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Shopping-Mall Phone-Tracking Test Hits Political Brick Wall

Shopping-Mall Phone-Tracking Test Hits Political Brick Wall The Haifa Azrieli Mall in Haifa, Israel. / Credit: Creative Commons/Haifa Municipality

The great shopping-mall cellphone-tracking experiment of 2011 has come to a halt, thanks to the actions of an activist U.S. senator.

Forest City Commercial Management said on Friday that it was suspending its trial of the FootPath customer-tracking system after Sen. Chuck Schumer, D-N.Y., raised concerns.

"Even though all information gathered by the system is anonymous, some consumers may still wish not to participate," Forest City spokesman Jeff Linton told the Associated Press.

The tracking system, developed and operated by Path Intelligence of Portsmouth, England, depends on receivers placed around shopping malls that listen for the "pings" sent out by cellphones at regular intervals as they communicate with cellular towers.

Since each phone transmits a unique (but temporary) ID, the movements of individual phones and, presumably, their owners through the shops can be discerned. That's a great boon to retailers, who constantly seek more information about potential customers and who already collect such information, and much more, about online shoppers.

Forest City had planned to test the system from this past Friday, "Black Friday" (Nov. 25), through the end of the year at the Promenade Temecula mall in southern California and the Short Pump Town Center mall in Richmond, Va.

But after CNN's business section ran a story Wednesday (Nov. 23) about Forest City's trial of FootPath, Schumer contacted Forest City, pointing out that the only way for a shopper to avoid being tracked by the system would be to put his phone into "airplane mode," or to turn it off altogether.

"A shopper's personal cellphone should not be used by a third party as a tracking device by retailers who are seeking to determine holiday shopping patterns," Schumer said in a statement released by his office. "Personal cellphones are just that — personal. If retailers want to tap into your phone to see what your shopping patterns are, they can ask you for your permission to do so. It shouldn't be up to the consumer to turn their cellphone off when they walk into the mall to ensure they aren't being virtually tailed."

Forest City's spokesman could only agree.

"At present, the option for them to decline to participate is to turn off their mobile phones," Linton told the AP. "We would like to pursue an easier 'opt-out' option for consumers."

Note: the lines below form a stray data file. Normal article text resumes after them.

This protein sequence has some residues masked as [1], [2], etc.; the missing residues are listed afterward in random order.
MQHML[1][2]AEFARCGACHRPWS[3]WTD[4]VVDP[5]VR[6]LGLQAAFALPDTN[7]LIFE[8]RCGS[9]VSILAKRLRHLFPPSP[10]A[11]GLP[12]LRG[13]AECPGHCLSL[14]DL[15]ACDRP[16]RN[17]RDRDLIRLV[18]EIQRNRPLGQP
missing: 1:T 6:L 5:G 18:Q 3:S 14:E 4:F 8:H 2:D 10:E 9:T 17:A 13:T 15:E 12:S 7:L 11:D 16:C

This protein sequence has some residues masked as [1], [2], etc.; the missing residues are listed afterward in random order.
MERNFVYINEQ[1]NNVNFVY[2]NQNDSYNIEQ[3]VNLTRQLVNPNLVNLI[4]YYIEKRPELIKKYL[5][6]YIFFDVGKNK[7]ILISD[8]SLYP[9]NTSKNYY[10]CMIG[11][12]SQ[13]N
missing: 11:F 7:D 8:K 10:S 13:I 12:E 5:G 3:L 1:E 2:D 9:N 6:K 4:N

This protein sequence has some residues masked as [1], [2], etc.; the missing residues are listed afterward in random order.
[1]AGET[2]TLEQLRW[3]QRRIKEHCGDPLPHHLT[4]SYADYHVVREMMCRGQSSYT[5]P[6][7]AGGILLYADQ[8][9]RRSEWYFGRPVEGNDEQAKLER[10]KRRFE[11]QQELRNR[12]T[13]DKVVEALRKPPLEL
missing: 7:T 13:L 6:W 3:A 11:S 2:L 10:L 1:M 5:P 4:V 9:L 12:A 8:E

The CNN story noted that JCPenney and Home Depot were considering implementing FootPath.

Schumer also sent a letter to Path Intelligence asking them to institute an "opt-in" system for FootPath — right now, malls put up signs explaining that the system is in use — and another letter to the chairman of the Federal Trade Commission to ask whether FootPath was permissible under U.S. privacy rules and regulations.

It's not clear how much of a privacy risk the FootPath system actually poses. In a email to SecurityNewsDaily, Path Intelligence Chief Executive Officer Sharon Biggar explained that all data collected by the FootPath system is temporary, encrypted and anonymized.

"We detect the TMSI, the Temporary Mobile Subscriber Identifier," Biggar wrote. "If the user has Bluetooth set to discoverable, and Wi-Fi switched on, we also pick up on those signals."

The TMSI is a short-term identity number issued to a mobile device when it enters a cellular tower's coverage area. It expires when the device moves to another tower's coverage area.

"We do not provide information at the level of the individual for privacy reasons," Biggar said. "Indeed we hash [encrypt] the TMSI number before we store it on our database, again for privacy reasons." (Each hashed TMSI would be unique and thus still useful to FootPath.)

Lee Tien, an attorney with the Electronic Frontier Foundation, a digital-rights advocacy group in San Francisco, wasn't sure the phone IDs couldn't still be matched up with phone owners.

"Each store at least knows who has bought something (and maybe via some other means knows who has been in the store)," Tien wrote in an email to SecurityNewsDaily. "Could they share data to construct shopper paths, and then compare?"